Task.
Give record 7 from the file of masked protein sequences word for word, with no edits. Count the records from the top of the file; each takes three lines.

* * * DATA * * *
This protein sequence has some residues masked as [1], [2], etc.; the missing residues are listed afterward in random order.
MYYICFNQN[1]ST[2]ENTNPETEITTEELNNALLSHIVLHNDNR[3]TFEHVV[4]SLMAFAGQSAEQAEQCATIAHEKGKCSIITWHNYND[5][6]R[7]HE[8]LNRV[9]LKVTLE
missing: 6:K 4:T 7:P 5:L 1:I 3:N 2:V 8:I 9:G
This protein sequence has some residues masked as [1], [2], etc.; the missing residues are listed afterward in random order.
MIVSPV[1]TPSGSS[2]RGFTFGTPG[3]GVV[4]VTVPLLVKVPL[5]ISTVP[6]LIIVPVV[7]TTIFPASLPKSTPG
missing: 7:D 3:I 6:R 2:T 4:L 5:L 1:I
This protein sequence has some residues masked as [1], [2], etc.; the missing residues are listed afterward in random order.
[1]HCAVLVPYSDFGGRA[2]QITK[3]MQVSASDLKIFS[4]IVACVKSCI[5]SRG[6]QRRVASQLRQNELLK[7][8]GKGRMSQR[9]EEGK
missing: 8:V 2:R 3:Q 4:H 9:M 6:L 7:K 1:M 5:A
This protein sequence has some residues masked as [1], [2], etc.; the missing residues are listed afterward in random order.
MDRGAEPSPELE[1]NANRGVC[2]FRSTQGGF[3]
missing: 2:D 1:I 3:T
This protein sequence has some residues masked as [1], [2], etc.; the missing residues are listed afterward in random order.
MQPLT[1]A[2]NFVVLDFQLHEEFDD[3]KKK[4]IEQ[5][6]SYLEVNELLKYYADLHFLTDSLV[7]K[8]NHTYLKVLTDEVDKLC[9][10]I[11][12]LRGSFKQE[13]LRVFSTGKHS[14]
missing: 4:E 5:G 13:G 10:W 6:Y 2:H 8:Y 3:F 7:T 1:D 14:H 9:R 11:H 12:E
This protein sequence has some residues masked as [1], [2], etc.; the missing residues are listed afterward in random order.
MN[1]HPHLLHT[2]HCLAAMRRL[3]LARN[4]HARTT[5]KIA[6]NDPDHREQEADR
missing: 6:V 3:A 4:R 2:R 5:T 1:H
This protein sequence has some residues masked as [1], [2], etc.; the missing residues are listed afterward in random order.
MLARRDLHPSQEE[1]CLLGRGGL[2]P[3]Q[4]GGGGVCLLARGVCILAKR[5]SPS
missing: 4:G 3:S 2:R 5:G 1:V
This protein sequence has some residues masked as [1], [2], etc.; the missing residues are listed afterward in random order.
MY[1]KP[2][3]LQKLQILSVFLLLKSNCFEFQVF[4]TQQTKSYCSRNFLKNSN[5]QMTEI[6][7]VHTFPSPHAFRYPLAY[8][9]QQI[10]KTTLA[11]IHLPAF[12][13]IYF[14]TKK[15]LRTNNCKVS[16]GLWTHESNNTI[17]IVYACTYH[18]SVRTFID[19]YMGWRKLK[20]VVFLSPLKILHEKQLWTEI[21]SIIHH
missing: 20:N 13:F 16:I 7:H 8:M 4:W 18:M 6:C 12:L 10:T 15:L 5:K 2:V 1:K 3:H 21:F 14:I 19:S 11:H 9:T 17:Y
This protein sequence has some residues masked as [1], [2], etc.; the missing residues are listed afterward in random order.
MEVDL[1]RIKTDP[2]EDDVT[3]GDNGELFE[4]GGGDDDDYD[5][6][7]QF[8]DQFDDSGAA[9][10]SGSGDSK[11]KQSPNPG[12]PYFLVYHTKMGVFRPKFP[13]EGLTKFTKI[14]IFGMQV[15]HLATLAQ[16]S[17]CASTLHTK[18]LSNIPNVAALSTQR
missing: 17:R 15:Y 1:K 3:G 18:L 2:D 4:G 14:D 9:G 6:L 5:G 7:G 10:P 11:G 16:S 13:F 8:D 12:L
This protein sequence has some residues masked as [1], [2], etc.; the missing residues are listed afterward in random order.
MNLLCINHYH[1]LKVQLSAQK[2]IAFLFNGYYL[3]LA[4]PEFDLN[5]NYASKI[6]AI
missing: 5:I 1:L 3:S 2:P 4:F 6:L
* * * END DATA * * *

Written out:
This protein sequence has some residues masked as [1], [2], etc.; the missing residues are listed afterward in random order.
MLARRDLHPSQEE[1]CLLGRGGL[2]P[3]Q[4]GGGGVCLLARGVCILAKR[5]SPS
missing: 4:G 3:S 2:R 5:G 1:V